Yeast Infection: Diagnosing & Treating It Effectively
What is a yeast infection?
A yeast infection (vulvovaginal candidiasis) is a common infection in the vagina that many women experience at least once. Though most women get them multiple times throughout their life.
Normally in a healthy vagina, there is a natural balance of yeast and bacteria. A yeast infection develops when that balance is off.
The infection may cause itching, a change in normal vaginal discharge, or an unusual odor. Most yeast infections will last until they are treated effectively with medication. If not treated, symptoms may slightly improve but will not go away completely.
What does a yeast infection look like?
Women with a vaginal yeast infection often notice a change in vaginal discharge. The discharge may be heavier than normal and white, yellow, or green-tinged in color. It’s often described as resembling cottage cheese because it looks clumpy.
Sometimes there is discharge on underwear. Other times, you’ll notice a discharge only when wiping after urinating. There may be a slight odor or no odor.
Symptoms I listen for when diagnosing this illness: “I recently took antibiotics.” “I was at the beach or pool this weekend.” “It feels like burning of my genitalia when I urinate.” “I am in a new relationship.” If a patient tells me that they have a thick white or yellow discharge along with itching of the vulvar area instantly makes me think of a yeast infection. —Dr. Jessica White-Videa
Main symptoms of a yeast infection
- Intense itching.
- Swelling in the genital area can cause discomfort when urinating or having sexual intercourse.
- Thick, white, discharge (like cottage cheese).
- Yellow discharge.
- Green-tinged discharge.
- Burning with urination.
- Redness of the vaginal lips and opening.
- Pain, discomfort, or dryness with intercourse.
- Mild, yeasty (similar to bread) odor.
Yeast infection treatment
You need a vaginal culture—a simple in-office procedure—to be diagnosed.
There is a choice of over-the-counter creams and suppositories (miconazole) and prescription creams, suppositories, or oral medications.
Treatment may last for one day to two weeks, depending on the formulation and severity of symptoms. Follow directions and always finish medication, even if symptoms seem to have gone away. If you stop treatment early, the infection may come back.
What is the main cause of a yeast infection?
Yeast infections are caused by an overgrowth of fungus. The most common type of fungus is Candida albicans. It occurs naturally and doesn’t always cause a problem.
However, when there is overgrowth of the fungus, an infection develops. There are other types of fungus that can also cause yeast infections but they are not as common (and can be harder to treat).
I can tell how well the sugars of my patients with diabetes are being controlled based on how often they call my office asking for medication to treat yeast infections. Poor control leads to increased yeast infections. —Dr. White-Videa
All women are at some risk of developing a yeast infection. These factors increase the odds of upsetting the vagina’s natural yeast-bacteria balance:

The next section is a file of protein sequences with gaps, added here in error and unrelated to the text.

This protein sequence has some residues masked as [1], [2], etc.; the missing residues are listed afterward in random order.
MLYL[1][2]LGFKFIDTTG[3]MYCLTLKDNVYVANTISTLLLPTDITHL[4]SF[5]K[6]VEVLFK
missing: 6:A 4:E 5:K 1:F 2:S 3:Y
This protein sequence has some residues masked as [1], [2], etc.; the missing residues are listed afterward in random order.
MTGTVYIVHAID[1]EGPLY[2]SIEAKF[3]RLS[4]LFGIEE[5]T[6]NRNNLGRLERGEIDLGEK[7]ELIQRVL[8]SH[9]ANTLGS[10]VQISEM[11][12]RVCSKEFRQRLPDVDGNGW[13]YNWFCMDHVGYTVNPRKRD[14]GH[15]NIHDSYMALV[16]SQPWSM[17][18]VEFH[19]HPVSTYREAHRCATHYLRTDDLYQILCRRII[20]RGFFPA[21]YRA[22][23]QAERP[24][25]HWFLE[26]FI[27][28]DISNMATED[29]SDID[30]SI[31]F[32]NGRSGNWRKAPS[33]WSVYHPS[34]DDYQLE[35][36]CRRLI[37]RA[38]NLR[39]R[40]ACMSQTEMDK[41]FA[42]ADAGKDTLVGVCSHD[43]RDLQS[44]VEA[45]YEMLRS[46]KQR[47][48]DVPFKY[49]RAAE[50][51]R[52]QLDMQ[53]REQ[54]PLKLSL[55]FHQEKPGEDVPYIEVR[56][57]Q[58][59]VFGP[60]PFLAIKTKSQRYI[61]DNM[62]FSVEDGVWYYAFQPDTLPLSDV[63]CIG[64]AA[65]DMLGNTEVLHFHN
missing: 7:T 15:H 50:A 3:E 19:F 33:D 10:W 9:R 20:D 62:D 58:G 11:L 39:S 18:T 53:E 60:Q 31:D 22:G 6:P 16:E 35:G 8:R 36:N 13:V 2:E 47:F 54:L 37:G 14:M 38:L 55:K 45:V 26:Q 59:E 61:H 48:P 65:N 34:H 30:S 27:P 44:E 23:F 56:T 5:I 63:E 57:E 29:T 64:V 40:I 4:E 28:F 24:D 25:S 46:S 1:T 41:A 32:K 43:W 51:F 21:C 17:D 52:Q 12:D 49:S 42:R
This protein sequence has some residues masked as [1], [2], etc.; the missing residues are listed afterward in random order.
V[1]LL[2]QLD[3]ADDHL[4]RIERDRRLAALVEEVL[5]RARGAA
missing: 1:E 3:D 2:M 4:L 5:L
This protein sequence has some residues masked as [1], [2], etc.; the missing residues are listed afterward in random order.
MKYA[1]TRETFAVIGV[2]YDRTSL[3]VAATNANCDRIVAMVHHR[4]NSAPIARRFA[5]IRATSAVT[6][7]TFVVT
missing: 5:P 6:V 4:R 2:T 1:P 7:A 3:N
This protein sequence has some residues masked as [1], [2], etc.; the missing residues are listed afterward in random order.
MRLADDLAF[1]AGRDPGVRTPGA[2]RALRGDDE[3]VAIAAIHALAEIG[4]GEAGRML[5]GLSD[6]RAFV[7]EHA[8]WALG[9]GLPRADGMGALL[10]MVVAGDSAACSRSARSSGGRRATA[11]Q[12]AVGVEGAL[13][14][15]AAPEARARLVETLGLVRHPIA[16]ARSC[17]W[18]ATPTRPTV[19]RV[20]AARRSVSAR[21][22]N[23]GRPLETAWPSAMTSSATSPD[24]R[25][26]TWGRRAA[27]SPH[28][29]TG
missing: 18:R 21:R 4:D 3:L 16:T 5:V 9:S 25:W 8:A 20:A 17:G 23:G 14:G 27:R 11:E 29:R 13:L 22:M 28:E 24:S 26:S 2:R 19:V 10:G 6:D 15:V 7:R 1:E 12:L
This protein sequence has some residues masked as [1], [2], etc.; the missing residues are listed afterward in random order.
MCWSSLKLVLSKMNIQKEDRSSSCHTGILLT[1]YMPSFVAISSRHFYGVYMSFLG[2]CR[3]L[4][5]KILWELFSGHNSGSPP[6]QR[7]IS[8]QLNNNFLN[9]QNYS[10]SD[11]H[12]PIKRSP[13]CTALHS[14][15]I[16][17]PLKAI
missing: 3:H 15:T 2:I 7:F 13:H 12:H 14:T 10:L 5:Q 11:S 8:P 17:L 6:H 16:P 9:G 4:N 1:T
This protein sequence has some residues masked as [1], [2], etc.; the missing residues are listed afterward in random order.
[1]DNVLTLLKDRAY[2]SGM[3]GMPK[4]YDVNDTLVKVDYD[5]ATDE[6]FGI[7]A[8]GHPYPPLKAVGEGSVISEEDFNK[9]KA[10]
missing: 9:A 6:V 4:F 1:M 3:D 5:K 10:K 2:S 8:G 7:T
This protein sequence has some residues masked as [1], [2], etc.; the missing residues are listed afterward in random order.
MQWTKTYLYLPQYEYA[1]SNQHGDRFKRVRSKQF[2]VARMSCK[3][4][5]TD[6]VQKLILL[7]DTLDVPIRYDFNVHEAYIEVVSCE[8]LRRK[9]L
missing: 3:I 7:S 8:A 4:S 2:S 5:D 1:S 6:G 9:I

- Birth control pills or another type of hormonal therapy.
- Diabetes or a weakened immune system.
Other possible risk factors:
- Sexual activity.
- Being overweight or having a high-sugar diet.
- Fragranced soaps, taking bubble baths, sitting around in a wet bathing suit, and douching.
- Living in a warm climate.
What is the fastest way to get rid of a yeast infection?
You can try to treat a yeast infection with over-the-counter antifungal medicine. Prescription oral medications from a doctor work quickly, usually within 24 hours.
Proper hygiene and simple lifestyle changes can help prevent yeast infections.
- When taking a shower, wash only the outer genitalia and avoid using fragranced soaps.
- Monitor sugar intake, because diets high in sugar increase the risk of infection.
- After you exercise, change out of sweaty clothes right away.
- Wear cotton underwear.
- Limit the use of thongs. They tend to move back and forth and can transfer fecal bacteria from the rectal area to the vagina.
There are probiotic pills and intravaginal treatments that promote vaginal health and help maintain “balance” in the vagina. However, nothing works better than promoting overall health, safe sex practices. and good hygiene. —Dr. White-Videa
Dr. White-Videa is a board-certified Obstetrician/Gynecologist. She received her undergraduate degree in 2002, in Psychology from Barnard College in New York City . Dr. White-Videa then attended the Philadelphia College of Osteopathic Medicine (PCOM) starting in 2005. During that time, she participated in several medical mission trips and also mentored high school students who wanted to pursue careers in medicine. Dr White-Videa graduated from PCOM in 2009 and went on to complete her residency at the Reading Hospital and Medical Center in Obstetrics and Gynecology (2013). In 2013, she moved to South Florida where she met her husband and now has two sons.
Currently, Dr White-Videa is in private practice in Margate, FL. Dr. White-Videa believes that the relationship an OB/GYN has with their patients is one of a kind. She enjoys being a part of some the most significant milestones in a woman's life. Educating and empowering women at different stages of their life to make the best decisions as their reproductive and gynecological needs change is her ultimate goal. Dr White-Videa joined Buoy Health in 2020 as a medical writer and looks forward to using this platform as another way to continue her mission of educating and empowering women.